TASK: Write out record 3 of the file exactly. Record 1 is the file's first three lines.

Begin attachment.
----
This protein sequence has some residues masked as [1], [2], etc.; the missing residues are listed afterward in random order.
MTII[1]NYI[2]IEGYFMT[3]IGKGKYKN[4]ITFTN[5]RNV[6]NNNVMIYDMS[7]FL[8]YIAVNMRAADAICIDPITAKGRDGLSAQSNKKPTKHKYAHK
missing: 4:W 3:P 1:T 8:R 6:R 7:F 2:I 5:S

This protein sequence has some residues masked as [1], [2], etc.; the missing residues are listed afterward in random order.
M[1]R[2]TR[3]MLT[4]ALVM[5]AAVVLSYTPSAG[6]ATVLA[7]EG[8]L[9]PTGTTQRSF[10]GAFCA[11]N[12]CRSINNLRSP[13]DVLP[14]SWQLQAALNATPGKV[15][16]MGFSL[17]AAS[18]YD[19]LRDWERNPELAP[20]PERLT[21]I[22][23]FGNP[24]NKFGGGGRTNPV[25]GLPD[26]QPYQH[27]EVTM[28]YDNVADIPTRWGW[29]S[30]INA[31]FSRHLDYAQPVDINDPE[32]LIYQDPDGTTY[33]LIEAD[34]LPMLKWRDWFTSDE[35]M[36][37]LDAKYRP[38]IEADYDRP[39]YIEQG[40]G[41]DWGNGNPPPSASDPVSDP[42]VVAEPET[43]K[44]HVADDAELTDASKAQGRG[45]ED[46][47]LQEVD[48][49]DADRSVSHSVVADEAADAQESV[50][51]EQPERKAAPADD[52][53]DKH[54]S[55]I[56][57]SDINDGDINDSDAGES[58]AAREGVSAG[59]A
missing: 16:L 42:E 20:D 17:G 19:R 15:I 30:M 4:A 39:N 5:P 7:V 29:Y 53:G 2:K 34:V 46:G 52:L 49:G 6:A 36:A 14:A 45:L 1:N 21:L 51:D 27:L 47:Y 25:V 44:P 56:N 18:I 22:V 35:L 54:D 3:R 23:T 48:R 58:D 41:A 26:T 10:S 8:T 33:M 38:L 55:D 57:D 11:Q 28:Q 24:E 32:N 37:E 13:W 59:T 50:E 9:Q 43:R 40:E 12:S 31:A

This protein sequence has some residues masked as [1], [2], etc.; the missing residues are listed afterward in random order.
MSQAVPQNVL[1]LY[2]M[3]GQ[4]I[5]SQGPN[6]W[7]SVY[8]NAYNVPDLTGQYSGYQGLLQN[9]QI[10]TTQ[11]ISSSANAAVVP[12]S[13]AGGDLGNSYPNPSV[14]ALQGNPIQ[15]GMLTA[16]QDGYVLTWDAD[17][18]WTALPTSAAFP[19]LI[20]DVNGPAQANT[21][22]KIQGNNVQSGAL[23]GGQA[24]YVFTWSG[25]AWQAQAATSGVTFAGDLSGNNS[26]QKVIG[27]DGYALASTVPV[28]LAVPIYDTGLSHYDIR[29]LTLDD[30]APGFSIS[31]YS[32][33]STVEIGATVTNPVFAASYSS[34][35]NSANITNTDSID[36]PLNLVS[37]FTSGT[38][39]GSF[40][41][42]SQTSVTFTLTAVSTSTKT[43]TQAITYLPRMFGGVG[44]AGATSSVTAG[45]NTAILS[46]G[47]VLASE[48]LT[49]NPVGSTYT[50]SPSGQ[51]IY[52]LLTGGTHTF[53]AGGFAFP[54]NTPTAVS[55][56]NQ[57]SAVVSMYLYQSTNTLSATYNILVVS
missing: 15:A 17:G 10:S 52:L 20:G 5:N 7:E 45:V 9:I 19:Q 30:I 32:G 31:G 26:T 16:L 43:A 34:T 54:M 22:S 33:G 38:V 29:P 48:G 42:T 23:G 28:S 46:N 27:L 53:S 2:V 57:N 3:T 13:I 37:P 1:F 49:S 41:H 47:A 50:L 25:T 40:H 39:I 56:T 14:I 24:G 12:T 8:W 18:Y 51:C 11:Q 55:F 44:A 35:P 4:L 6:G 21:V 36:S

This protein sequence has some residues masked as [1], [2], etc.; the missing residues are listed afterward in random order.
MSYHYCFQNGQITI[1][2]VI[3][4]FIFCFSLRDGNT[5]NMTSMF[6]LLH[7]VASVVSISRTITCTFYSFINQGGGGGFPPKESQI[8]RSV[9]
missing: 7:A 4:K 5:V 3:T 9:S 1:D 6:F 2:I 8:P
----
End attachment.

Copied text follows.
This protein sequence has some residues masked as [1], [2], etc.; the missing residues are listed afterward in random order.
MSQAVPQNVL[1]LY[2]M[3]GQ[4]I[5]SQGPN[6]W[7]SVY[8]NAYNVPDLTGQYSGYQGLLQN[9]QI[10]TTQ[11]ISSSANAAVVP[12]S[13]AGGDLGNSYPNPSV[14]ALQGNPIQ[15]GMLTA[16]QDGYVLTWDAD[17][18]WTALPTSAAFP[19]LI[20]DVNGPAQANT[21][22]KIQGNNVQSGAL[23]GGQA[24]YVFTWSG[25]AWQAQAATSGVTFAGDLSGNNS[26]QKVIG[27]DGYALASTVPV[28]LAVPIYDTGLSHYDIR[29]LTLDD[30]APGFSIS[31]YS[32][33]STVEIGATVTNPVFAASYSS[34][35]NSANITNTDSID[36]PLNLVS[37]FTSGT[38][39]GSF[40][41][42]SQTSVTFTLTAVSTSTKT[43]TQAITYLPRMFGGVG[44]AGATSSVTAG[45]NTAILS[46]G[47]VLASE[48]LT[49]NPVGSTYT[50]SPSGQ[51]IY[52]LLTGGTHTF[53]AGGFAFP[54]NTPTAVS[55][56]NQ[57]SAVVSMYLYQSTNTLSATYNILVVS
missing: 15:A 17:G 10:S 52:L 20:G 5:N 7:E 45:V 9:I 19:Q 30:I 32:G 31:G 26:T 16:L 43:A 34:T 54:M 22:S 33:G 38:V 29:P 48:G 42:T 23:G 28:S 46:N 27:L 53:S 2:V 57:N 3:T 13:I 37:P 1:F 49:S 41:H 47:A 50:L 25:T 40:H 39:I 56:T 14:I 24:G 12:T 8:W 18:Y 51:C 11:Q 55:F 44:A 35:P 4:L 6:G 21:V 36:S